Lamar Chapman, III v. Executive Committee

Filing 1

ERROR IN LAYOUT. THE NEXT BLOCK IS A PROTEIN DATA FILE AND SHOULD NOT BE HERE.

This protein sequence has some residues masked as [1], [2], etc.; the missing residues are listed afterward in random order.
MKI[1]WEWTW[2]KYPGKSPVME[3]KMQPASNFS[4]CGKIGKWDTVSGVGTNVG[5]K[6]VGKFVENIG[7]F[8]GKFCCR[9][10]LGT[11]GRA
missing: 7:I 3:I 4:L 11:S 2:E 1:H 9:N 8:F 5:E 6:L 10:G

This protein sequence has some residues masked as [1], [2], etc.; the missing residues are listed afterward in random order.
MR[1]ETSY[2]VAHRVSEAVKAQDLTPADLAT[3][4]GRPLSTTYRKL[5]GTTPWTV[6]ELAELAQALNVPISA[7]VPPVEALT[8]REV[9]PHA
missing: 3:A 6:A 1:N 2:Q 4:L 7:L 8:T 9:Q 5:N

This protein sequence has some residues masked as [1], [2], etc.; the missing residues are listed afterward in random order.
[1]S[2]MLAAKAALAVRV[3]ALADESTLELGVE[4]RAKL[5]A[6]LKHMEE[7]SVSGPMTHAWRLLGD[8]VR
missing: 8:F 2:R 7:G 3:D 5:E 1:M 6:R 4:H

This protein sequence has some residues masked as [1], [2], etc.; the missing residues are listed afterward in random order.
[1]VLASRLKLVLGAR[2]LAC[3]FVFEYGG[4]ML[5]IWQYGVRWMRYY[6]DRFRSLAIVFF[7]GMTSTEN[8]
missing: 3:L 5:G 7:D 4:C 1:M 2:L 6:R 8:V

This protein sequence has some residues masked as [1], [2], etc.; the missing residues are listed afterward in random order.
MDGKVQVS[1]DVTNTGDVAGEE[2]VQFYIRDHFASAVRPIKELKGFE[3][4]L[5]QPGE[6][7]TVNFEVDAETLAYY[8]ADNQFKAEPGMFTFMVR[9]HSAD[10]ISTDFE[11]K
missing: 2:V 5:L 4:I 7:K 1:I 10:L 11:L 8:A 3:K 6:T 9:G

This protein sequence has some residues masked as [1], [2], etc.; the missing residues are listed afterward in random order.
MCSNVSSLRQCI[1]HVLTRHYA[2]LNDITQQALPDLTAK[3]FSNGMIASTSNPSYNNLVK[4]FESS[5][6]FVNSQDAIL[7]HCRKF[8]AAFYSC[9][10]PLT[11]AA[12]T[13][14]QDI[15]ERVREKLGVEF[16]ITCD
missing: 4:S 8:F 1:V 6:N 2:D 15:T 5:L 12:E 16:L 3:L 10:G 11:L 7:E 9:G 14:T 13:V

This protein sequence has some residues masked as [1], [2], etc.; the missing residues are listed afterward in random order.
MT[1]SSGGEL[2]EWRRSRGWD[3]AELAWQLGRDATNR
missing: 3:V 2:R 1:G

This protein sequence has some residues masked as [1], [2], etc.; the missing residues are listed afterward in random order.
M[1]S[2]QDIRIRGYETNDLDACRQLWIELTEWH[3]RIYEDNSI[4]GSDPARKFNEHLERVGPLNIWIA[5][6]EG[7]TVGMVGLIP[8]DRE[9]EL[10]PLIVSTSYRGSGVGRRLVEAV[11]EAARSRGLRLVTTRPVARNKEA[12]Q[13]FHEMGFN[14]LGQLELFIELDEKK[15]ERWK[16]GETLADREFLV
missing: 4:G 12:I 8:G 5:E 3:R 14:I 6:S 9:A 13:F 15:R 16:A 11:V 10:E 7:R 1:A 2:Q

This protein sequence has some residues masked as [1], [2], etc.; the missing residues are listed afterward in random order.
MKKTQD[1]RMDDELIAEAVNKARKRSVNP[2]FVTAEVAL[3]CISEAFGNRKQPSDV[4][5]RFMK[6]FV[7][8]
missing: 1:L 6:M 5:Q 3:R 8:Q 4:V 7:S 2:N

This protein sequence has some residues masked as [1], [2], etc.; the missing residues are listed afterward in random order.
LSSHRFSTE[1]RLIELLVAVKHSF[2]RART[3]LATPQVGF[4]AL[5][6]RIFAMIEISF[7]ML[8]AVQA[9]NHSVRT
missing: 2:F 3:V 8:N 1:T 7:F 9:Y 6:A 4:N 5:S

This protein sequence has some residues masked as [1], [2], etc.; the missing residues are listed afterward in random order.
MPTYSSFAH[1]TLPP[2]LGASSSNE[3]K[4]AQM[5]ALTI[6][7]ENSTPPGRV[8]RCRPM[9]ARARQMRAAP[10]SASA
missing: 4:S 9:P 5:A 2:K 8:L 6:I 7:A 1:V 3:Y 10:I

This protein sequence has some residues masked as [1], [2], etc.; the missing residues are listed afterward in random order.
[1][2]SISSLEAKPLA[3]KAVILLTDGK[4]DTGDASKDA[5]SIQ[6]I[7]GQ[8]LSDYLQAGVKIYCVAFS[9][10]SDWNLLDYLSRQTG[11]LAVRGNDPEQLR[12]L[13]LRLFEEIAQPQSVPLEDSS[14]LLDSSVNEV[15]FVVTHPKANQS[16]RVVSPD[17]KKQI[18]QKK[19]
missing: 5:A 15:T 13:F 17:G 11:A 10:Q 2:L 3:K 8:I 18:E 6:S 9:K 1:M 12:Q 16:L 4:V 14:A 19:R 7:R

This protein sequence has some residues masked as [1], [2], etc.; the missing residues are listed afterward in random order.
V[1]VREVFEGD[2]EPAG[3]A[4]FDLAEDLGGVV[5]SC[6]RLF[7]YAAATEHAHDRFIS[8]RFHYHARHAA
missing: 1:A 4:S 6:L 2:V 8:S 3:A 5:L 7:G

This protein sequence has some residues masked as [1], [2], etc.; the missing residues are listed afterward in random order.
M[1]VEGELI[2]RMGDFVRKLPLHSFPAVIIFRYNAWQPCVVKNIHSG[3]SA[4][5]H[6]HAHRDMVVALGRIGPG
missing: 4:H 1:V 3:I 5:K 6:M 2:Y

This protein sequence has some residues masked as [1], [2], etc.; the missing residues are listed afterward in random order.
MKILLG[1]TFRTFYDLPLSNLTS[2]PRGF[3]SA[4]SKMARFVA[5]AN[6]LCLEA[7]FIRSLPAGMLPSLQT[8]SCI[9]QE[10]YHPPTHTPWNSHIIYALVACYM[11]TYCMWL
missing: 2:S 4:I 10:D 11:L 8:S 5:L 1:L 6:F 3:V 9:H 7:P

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NONPRECEDENTIAL DISPOSITION To be cited only in accordance with Fed. R. App. P. 32.1 United States Court of Appeals For the Seventh Circuit Chicago, Illinois 60604 Submitted March 18, 2009* Decided March 31, 2009 Before RICHARD A. POSNER, Circuit Judge JOEL M. FLAUM, Circuit Judge ANN CLAIRE WILLIAMS, Circuit Judge No. 082781 LAMAR C. CHAPMAN, III, PlaintiffAppellant, v. No. 02 C 6581 EXECUTIVE COMMITTEE of the United States District Court for the Northern District of Illinois, DefendantAppellee. James F. Holderman, Chief Judge. Appeal from the United States District Court for the Northern District of Illinois, Eastern Division. After examining the briefs and the records, we have concluded that oral argument is unnecessary. Thus, these appeals are submitted on the briefs and the record. See FED. R. APP. P. 34(a)(2). * Nos. 082781, 083020, & 083551 No. 083020 LAMAR C. CHAPMAN, III, PlaintiffAppellant, v. No. 1:07cv07232 VILLAGE OF HINSDALE et al., DefendantAppellee. George W. Lindberg, Judge. Page 2 Appeal from the United States District Court for the Northern District of Illinois, Eastern Division. No. 083551 LAMAR C. CHAPMAN, III, PlaintiffAppellant, v. No. 1:07cv05411 VILLAGE OF FRANKLIN PARK et al., DefendantAppellee. Samuel DerYeghiayan, Judge. ORDER Lamar Chapman is a vexatious pro se litigant who currently has three appeals before us. In 2002, the Executive Committee of the United States District Court for the Northern District of Illinois entered an order requiring that it screen and approve all of Chapman's filings in the district court (except those relating to criminal or habeas corpus proceedings) before the district would accept his submissions. See In re Chapman, 328 F.3d 903, 90506 (7th Cir. 2003). Although the Committee denied several of Chapman's requests to file new cases, at least two suits were allowed to go forward, both involving Chapman's allegations of mistreatment by law enforcement officers. In June 2008 the Committee concluded that Chapman's repeated attempts to file new suits had become too burdensome and ordered the clerk for the Northern District of Illinois to destroy any further filings. The Committee also gave Chapman permission to seek modification of its order after six months had passed. Chapman now challenges that order along with the district court's dismissal of two suits that had survived the Committee's screening. We consolidate the three cases for appeal and affirm in each case. Appeal from the United States District Court for the Northern District of Illinois, Eastern Division. Nos. 082781, 083020, & 083551 A. The Executive Committee's June 2008 Order. Page 3 At last count, Chapman, who describes himself as having an "insatiable and inexhaustible passion" for what he calls "public interest litigation," has filed more than forty suits in the state and federal courts of Illinois. See Chapman v. Charles Schwab & Co., 2002 WL 818300 at *612 (N.D. Ill. April 30, 2002). He has previously filed at least ten appeals in this court, many of them frivolous. See In re Chapman, 328 F.3d 903 (7th Cir. 2003); Chapman v. Currie Motors, 65 F.3d 78 (7th Cir. 1995); Chapman v. Stricker, 81 Fed. App'x. 77 (7th Cir. 2003); Chapman v. Charles Schwab & Co., 67 Fed. App'x. 953 (7th Cir. 2003); In re Chapman, 50 Fed. App'x. 322 (7th Cir. 2002); In re Chapman, 49 Fed App'x. 636 (7th Cir. 2002); Chapman v. Vill. of Matteson, No. 982074 (7th Cir. Nov. 25, 1998) (unpublished order); Chapman v. State of Illinois, No. 961254 (7th Cir. Oct. 10, 1996) (unpublished order); Chapman v. Burton Berger & Assocs., No. 933525 (7th Cir. Nov. 21, 1994) (unpublished order); Chapman v. State of Illinois, No. 921285 (7th Cir. Dec. 18, 1992) (unpublished order). And he has two more appeals pending beyond the three we resolve today. The Executive Committee's injunction in 2002, which required a casebycase screening of all filings, failed to deter Chapman from trying to file more frivolous suits. Between 2005 and 2008, he submitted eight requests for leave to file new suits, all arising from either the Committee's order or facts disputed in the other two appeals we address today. The Committee, acknowledging the ineffectiveness of its earlier injunction, proposed a sweeping filing bar: IT IS HEREBY ORDERED That Mr. Lamar Chapman's filing practices have become burdensome to the Executive Committee, consuming resources of the Court and the clerk's office, and IT IS FURTHER ORDERED That the clerk is directed to destroy any papers submitted either directly or indirectly by or on behalf of Lamar Chapman. Cases in existence prior to the entry of this order are not affected by this order and shall proceed as usual, and IT IS FURTHER ORDERED That Lamar Chapman is authorized to submit to this court, no earlier than six months from the date of this order, a motion to modify or rescind this order[.] On appeal, Chapman generally challenges this order, characterizing it as an absolute filing bar that denies him meaningful access to the courts. The Committee's order is judicial rather than administrative, and so we have jurisdiction to review it. In re Chapman, 328 F.3d Nos. 082781, 083020, & 083551 Page 4 at 904. We review a district court's filing restrictions for an abuse of discretion. See Miller v. Donald, 541 F.3d 1091, 1096 (11th Cir. 2008); Baum v. Blue Moon Ventures, LLC, 513 F.3d 181, 187 (5th Cir. 2008); Cromer v. Kraft Foods N. Am., Inc., 390 F.3d 812, 817 (4th Cir. 2004); DeLong v. Hennessey, 912 F.2d 1144, 1146 (9th Cir. 1990). As we noted in Chapman's appeal of the Executive Committee's earlier filing bar, the right of access to federal courts is not absolute. In re Chapman, 328 F.3d at 905; see also United States ex rel. Verdone v. Cir. Ct. for Taylor County, 73 F.3d 669, 674 (7th Cir. 1995). Courts have ample authority to curb abusive filing practices by imposing a range of restrictions. See In re Anderson, 511 U.S. 364, 36566 (1994); Baum, 513 F.3d at 187; Andrews v. Heaton, 483 F.3d 1070, 1077 (10th Cir. 2007); Support Sys. Int'l v. Mack, 45 F.3d 185, 186 (7th Cir. 1995); In the Matter of Davis, 878 F.2d 211, 212 (7th Cir. 1989); Procup v. Strickland, 792 F.2d 1069, 1071 (11th Cir. 1986). A filing restriction must, however, be narrowly tailored to the type of abuse, see Miller, 541 F.3d at 10961100; Andrews, 483 F.3d at 1077; Support Sys. Int'l, 45 F.3d at 186, and must not bar the courthouse door absolutely, see Ortman v. Thomas, 99 F.3d 807, 811 (6th Cir. 1996); Davis, 878 F.2d at 212; Procup, 792 F.2d at 1071. Courts have consistently approved filing bars that permit litigants access if they cease their abusive filing practices. See Molski v. Evergreen Dynasty Corp., 500 F.3d 1047, 1061 (9th Cir. 2007), cert. denied, 129 S. Ct. 594 (2008) (upholding order that prevented plaintiff from filing complaints under the ADA without prior approval from district court); Riccard v. Prudential Ins. Co., 307 F.3d 1277, 1299 (11th Cir. 2002) (approving district court's order that enjoined plaintiff from filing suits against a particular defendant without first obtaining leave from court); Davis, 878 F.2d at 21213 (upholding order restricting plaintiff from filing any suit without permission from district court); see also Support Sys. Int'l, 45 F.3d at 186 (noting that "perpetual orders are generally a mistake" and enjoining plaintiff, with some exceptions, from filing papers until he paid sanctions). On the other hand, courts have rejected as overbroad filing bars in perpetuity. See Miller, 541 F.3d at 109699 (injunction permanently preventing plaintiff from obtaining in forma pauperis status was overbroad); Cromer, 390 F.3d at 819 (striking down as overbroad order preventing plaintiff from ever again filing documents in a particular case); Ortman, 99 F.3d at 81011 (order permanently preventing plaintiff from filing civil suits arising from same facts as current suit was overbroad); Cok v. Fam. Ct. of Rhode Island, 985 F.2d 32, 3435 (1st Cir. 1993) (finding overbroad injunction preventing plaintiff from ever again filing pro se suits); Delong, 912 F.2d at 1148 (order permanently preventing plaintiff from filing any papers in a particular district court was overbroad); Procup, 792 F.2d at 1071 (injunction preventing plaintiff from filing suits pro se in perpetuity was overbroad). Reviewing the Committee's order deferentially, we believe that its filing bar--albeit more restrictive than the bars we have previously examined, see Chapman, 328 F.3d at 905 06; Davis, 878 F.2d at 212--is in line with bars approved by other courts. Under the Nos. 082781, 083020, & 083551 Page 5 Committee's order, Chapman may request review of the filing bar in six months. The order is thus not an absolute bar, since it contains a provision under which the restriction may be lifted. See, e.g., Support Sys. Int'l, 45 F.3d at 186 (barring plaintiff from filing new suits unless he paid sanctions and permitting him to request review of filing bar in two years); Verdone, 73 F.3d at 67475 (same). The filing bar is also narrowly tailored to Chapman's abuse of the courts. The Committee was justified in imposing a more restrictive filing bar because previous, less stringent filing restrictions have failed to deter Chapman from filing frivolous and repetitive lawsuits. See Baum, 513 F.3d at 188 (sua sponte modification of filing injunction was permissible where litigant continued to engage in abusive litigation practices after initial injunction was issued); Riccard, 307 F.3d at 129899 (district court properly expanded scope of injunction where plaintiff had tried to evade filing restrictions). We therefore conclude that the Executive Committee did not abuse its discretion in imposing a more restrictive filing bar. B. Chapman's Suit against the Village of Hinsdale. This civil suit, which was dismissed as untimely, arises from Chapman's failure to appear to serve a sixmonth sentence on forged securities charges. See 18 U.S.C. 513(a). On April 8, 2005, federal agents, together with members of the Village of Hinsdale Police Department, attempted but failed to apprehend Chapman and, according to Chapman, instead illegally entered, ransacked, and burglarized his home. Chapman says that he promptly reported the incident to the Hinsdale police, only to be told that they would not investigate his complaints. Chapman, who is black, further insists that both the burglary and the Police Department's inaction were on account of his race. On April 19, 2007, more than two years later, Chapman asked the Executive Committee for permission to sue the Village of Hinsdale, the Hinsdale Police Department, three Hinsdale police officers, and a Treasury Department agent for a host of constitutional violations as well as two Illinois tort claims. The Committee granted Chapman leave to file suit, and the defendants moved to dismiss because the twoyear statute of limitations had passed. In response, Chapman claimed for the first time that he had actually filed suit on April 9, 2007, the last possible day (April 8 was a Sunday): he explained that he had mailed his complaint to the district court for the District of Columbia on April 9 and, even though that court had rejected the complaint because it did not conform to its formatting requirements, nonetheless April 9th was the relevant date for the limitations inquiry. However, he provided no supporting documents showing that he had filed suit in a different district, nor does the docket of the District Court for the District of Columbia reflect any such filing. The district court thus rejected this theory, ruled that Chapman's federal claims were timebarred, and declined to exercise pendant jurisdiction over his statelaw claims. Nos. 082781, 083020, & 083551 Page 6 On appeal, Chapman renews his contention that he filed suit on April 9, 2007 and argues that the district court erred in ruling that the action was timebarred, a decision we review de novo. See Dominguez v. Hendley, 545 F.3d 585, 588 (7th Cir. 2008), petn for cert. filed (U.S. Jan. 29, 2009) (No. 08978). But even if Chapman is right that he filed his suit on April 9 (a claim for which there is no support), that date of filing would not survive a move to a different venue unless the case was transferred rather than dismissed and refiled. See 28 U.S.C. 1406; Continental Ins. Co. v. M/V Orsula, 354 F.3d 603, 60708 (7th Cir. 2003) (noting that the effect of transfer is to preserve the initial filing date for purpose of the statute of limitations). Chapman never attempted to transfer venue and so his argument is unavailing. In another, somewhat confusing attempt to circumvent the statute of limitations, Chapman appears to contend that his claim actually accrued on January 17, 2006--the date stamped on the final warrant for his arrest for failing to appear for sentencing. Initially, we note that Chapman neglected to press this theory before the district court and so it has been forfeited. See Hicks v. Midwest Transit, Inc., 500 F.3d 647, 652 (7th Cir. 2007). Even if he had preserved the argument, however, it would be frivolous: the warrant for his arrest in 2006 has nothing to do with the alleged burglary and police inaction nearly a year earlier. Chapman finally argues that the district court erred in dismissing his claims against the Treasury Department agent because she never answered his complaint. The agent probably did not respond to Chapman's complaint because, as the district court observed, it was unclear that she had been served properly. But in any event, she was not required to file an answer before the district court ruled on the statute of limitations question. Although a limitations period is ordinarily an affirmative defense, see FED. R. CIV. P. 8(c), a court may nonetheless dismiss a complaint like Chapman's that is indisputably timebarred even if the defendant has not submitted an answer. See FED. R. CIV. P. 12(b)(6); Andonissamy v. HewlettPackard Co., 547 F.3d 841, 847 (7th Cir. 2008). We therefore affirm the dismissal of Chapman's suit. C. Chapman's suit against the Village of Franklin Park. Chapman's third case, which stems from yet another botched attempt to apprehend him for failing to appear to serve his sentence, is a largely frivolous 1983 suit--against a different police department--that the district court dismissed for failure to state a claim. In June 2005, several months after the Hinsdale police tried to arrest Chapman, two officers of the Village of Franklin Park Police Department stopped him as he was driving away from a grocery store in a Mercedes. After learning that the Mercedes was registered in someone else's name, the officers told Chapman that they had a warrant for his arrest and took him and the car to the police station. In their search of the car, the officers found documents that Nos. 082781, 083020, & 083551 Page 7 bore the name of Motor Werks of Barrington, Inc. When they contacted the company, a Motor Werks employee explained that he had never heard of Chapman and that the company had certificate of title to the Mercedes. Chapman characterizes all this as a hoax; he says that the employee lied to the officers, who in turn fabricated a false police report declaring that Motor Werks held certificate of title. Chapman was charged with possession of a stolen motor vehicle and criminal trespass to property. At the probablecause hearing the next morning, Camp testified that the Mercedes had been reported as stolen. Chapman was transferred to the Cook County jail pending trial where, he says, prison officials placed him in a violent unit, denied him medication, and prevented him from calling a lawyer. Prison officials also allegedly confined him in a cell shared by an inmate suffering from a contagious form of tuberculosis. Chapman was ultimately convicted of felony possession of a stolen vehicle and sentenced to three years in prison, where he was, at long last, arrested for failing to appear at sentencing for the federal forged securities charges. After his release from prison, Chapman filed the present suit, alleging that the Village of Franklin Park, the police officers, Motor Werks, and its employee had conspired to wrongfully arrest and imprison him in violation of, among other things, his Fourth Amendment and equalprotection rights. The district court dismissed the suit, concluding that the officers had probable cause for arrest; that Chapman had not identified any policy or custom of Franklin Park that would give rise to municipal liability; that he had not stated facts that could support an equalprotection claim; and that in the absence of any other constitutional violations, his conspiracy claim had to be dismissed as well. On appeal, Chapman challenges that decision. We review a dismissal under Rule 12(b)(6) de novo and construe the complaint in the light most favorable to Chapman. See Tamayo v. Blagojevich, 526 F.3d 1074, 1081 (7th Cir. 2008). Chapman first argues that the district court should have denied a motion to quash service filed by one of the police officers because an affidavit in support of the motion contained a factual error--it mistakenly dated the beginning of the officer's employment after Chapman's arrest instead of before it. But this argument is irrelevant. When the officer began his employment has nothing to do with whether Chapman served him properly. Chapman next argues that the district court should have concluded that his arrest violated the Fourth Amendment because the warrant for his arrest was not signed by a judge and therefore could not supply probable cause. See FED. R. CRIM. P. 4(d)(1)(D) (warrants must be signed by a judge). It is true that the copy of the warrant Chapman attached to his complaint was not signed by a judicial officer. But even if Chapman is right Nos. 082781, 083020, & 083551 Page 8 that the warrant was invalid (something we doubt; the docket in Chapman's criminal case reflects that Judge Zagel issued a bench warrant), the officers had probable cause to arrest him anyway based on the stolen car. See Kunz v. Defelice, 538 F.3d 667, 682 (7th Cir. 2008); United States v. Evans, 27 F.3d 1219, 12281229 (7th Cir. 1994). And probable cause is an absolute defense to liability for wrongful arrest under 1983. See Wagner v. Washington County, 493 F.3d 833, 836 (7th Cir. 2007). Chapman also generally challenges the district court's dismissal of his equal protection and conspiracy claims as well as his claim under Monell v. New York City Dept of Soc. Servs., 436 U.S. 658 (1978), on the theory that the court relied on unspecified facts outside the complaint to dismiss these claims--facts which, he says, could be found only at summary judgment. But the court dismissed these claims because the complaint itself failed to state a claim, not because external facts undermined the complaint. See FED. R. CIV. P. 8(a)(2); Ineos Polymers, Inc. v. BASF Catalysts, 553 F.3d 491, 497 (7th Cir. 2009). Chapman next argues that the district court prematurely dismissed his claim that he was entitled to punitive damages against the Village of Franklin Park; in his view the record was not developed enough to dismiss these claims at the pleading stage and so that determination should also have been reserved for summary judgment. This argument is frivolous. Except for limited exceptions not relevant here, a municipality may not be held liable for punitive damages under 42 U.S.C. 1983. See City of Newport v. Fact Concerts, Inc., 453 U.S. 247, 271 (1981); Graham v. Sauk Prairie Police Commn, 915 F.2d 1085, 1090 (7th Cir. 1990). Finally, Chapman makes a confusing argument that the district court should not have dismissed the Fourth Amendment and conspiracy claims against Motor Werks and its employee because he adequately alleged that they made a false police report. The claims were properly dismissed, however, because those defendants are not state actors. See Burrell v. City of Mattoon, 378 F.3d 642, 649 (7th Cir. 2004). And private actors, such as the Motor Werks defendants, act under color of law only if they conspire with state actors. See Thurman v. Vill. of Homewood, 446 F.3d 682, 687 (7th Cir. 2006). There is no one left with whom Motor Werks could have conspired because the court properly concluded that none of the state actors violated Chapman's constitutional rights. Nos. 082781, 083020, & 083551 D. Sanctions. Page 9 We affirm the district court's decisions in all three of Chapman's appeals. However, because Chapman has continued his frivolous litigation in this court as well as the district court, we also now order him to show cause within 14 days why he should not be sanctioned for pursuing these frivolous appeals. See FED. R. APP. P. 38. If Chapman does not respond by the deadline or does not pay any sanction the court might assess, he will be barred from filing papers in any court within the circuit until he pays all outstanding fees and sanctions. See In re: City of Chi., 500 F.3d 582, 58586 (7th Cir. 2007); Mack, 45 F.3d 185. AFFIRM.